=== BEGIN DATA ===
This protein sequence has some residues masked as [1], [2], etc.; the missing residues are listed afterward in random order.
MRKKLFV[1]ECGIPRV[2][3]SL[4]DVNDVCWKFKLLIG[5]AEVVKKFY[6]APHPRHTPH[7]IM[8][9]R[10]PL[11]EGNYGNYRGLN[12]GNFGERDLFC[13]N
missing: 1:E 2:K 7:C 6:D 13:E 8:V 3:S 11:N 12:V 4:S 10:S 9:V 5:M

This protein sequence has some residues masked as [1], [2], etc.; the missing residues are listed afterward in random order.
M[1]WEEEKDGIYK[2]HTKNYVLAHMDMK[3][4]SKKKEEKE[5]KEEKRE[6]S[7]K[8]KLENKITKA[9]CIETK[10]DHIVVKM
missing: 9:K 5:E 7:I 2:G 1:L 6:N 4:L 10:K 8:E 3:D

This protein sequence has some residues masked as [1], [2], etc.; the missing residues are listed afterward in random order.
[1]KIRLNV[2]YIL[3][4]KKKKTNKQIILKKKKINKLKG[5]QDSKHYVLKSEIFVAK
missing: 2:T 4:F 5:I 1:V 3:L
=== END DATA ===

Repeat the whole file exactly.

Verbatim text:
This protein sequence has some residues masked as [1], [2], etc.; the missing residues are listed afterward in random order.
MRKKLFV[1]ECGIPRV[2][3]SL[4]DVNDVCWKFKLLIG[5]AEVVKKFY[6]APHPRHTPH[7]IM[8][9]R[10]PL[11]EGNYGNYRGLN[12]GNFGERDLFC[13]N
missing: 1:E 2:K 7:C 6:D 13:E 8:V 3:S 11:N 12:V 4:S 10:S 9:V 5:M

This protein sequence has some residues masked as [1], [2], etc.; the missing residues are listed afterward in random order.
M[1]WEEEKDGIYK[2]HTKNYVLAHMDMK[3][4]SKKKEEKE[5]KEEKRE[6]S[7]K[8]KLENKITKA[9]CIETK[10]DHIVVKM
missing: 9:K 5:E 7:I 2:G 1:L 6:N 4:L 10:K 8:E 3:D

This protein sequence has some residues masked as [1], [2], etc.; the missing residues are listed afterward in random order.
[1]KIRLNV[2]YIL[3][4]KKKKTNKQIILKKKKINKLKG[5]QDSKHYVLKSEIFVAK
missing: 2:T 4:F 5:I 1:V 3:L